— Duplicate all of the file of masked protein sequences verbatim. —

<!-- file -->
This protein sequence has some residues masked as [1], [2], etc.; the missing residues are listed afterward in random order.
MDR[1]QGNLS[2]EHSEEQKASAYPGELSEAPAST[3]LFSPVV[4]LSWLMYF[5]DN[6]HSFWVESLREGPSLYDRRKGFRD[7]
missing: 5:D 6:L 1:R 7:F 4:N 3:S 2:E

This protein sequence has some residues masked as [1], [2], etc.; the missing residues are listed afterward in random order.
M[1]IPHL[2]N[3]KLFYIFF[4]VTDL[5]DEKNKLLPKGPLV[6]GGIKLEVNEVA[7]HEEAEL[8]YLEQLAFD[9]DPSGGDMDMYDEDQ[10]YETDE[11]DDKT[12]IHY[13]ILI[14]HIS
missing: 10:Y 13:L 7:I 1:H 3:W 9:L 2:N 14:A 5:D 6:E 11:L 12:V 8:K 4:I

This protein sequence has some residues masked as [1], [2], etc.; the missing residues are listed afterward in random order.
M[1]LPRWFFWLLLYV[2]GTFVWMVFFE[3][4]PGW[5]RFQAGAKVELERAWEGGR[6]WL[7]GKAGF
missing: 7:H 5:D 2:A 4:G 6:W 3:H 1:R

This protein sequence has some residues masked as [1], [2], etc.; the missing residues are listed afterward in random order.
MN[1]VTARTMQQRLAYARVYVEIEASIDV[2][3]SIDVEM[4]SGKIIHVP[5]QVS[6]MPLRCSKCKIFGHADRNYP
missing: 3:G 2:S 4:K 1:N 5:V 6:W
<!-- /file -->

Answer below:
This protein sequence has some residues masked as [1], [2], etc.; the missing residues are listed afterward in random order.
MDR[1]QGNLS[2]EHSEEQKASAYPGELSEAPAST[3]LFSPVV[4]LSWLMYF[5]DN[6]HSFWVESLREGPSLYDRRKGFRD[7]
missing: 5:D 6:L 1:R 7:F 4:N 3:S 2:E

This protein sequence has some residues masked as [1], [2], etc.; the missing residues are listed afterward in random order.
M[1]IPHL[2]N[3]KLFYIFF[4]VTDL[5]DEKNKLLPKGPLV[6]GGIKLEVNEVA[7]HEEAEL[8]YLEQLAFD[9]DPSGGDMDMYDEDQ[10]YETDE[11]DDKT[12]IHY[13]ILI[14]HIS
missing: 10:Y 13:L 7:I 1:H 3:W 9:L 2:N 14:A 5:D 6:E 11:L 12:V 8:K 4:I

This protein sequence has some residues masked as [1], [2], etc.; the missing residues are listed afterward in random order.
M[1]LPRWFFWLLLYV[2]GTFVWMVFFE[3][4]PGW[5]RFQAGAKVELERAWEGGR[6]WL[7]GKAGF
missing: 7:H 5:D 2:A 4:G 6:W 3:H 1:R

This protein sequence has some residues masked as [1], [2], etc.; the missing residues are listed afterward in random order.
MN[1]VTARTMQQRLAYARVYVEIEASIDV[2][3]SIDVEM[4]SGKIIHVP[5]QVS[6]MPLRCSKCKIFGHADRNYP
missing: 3:G 2:S 4:K 1:N 5:V 6:W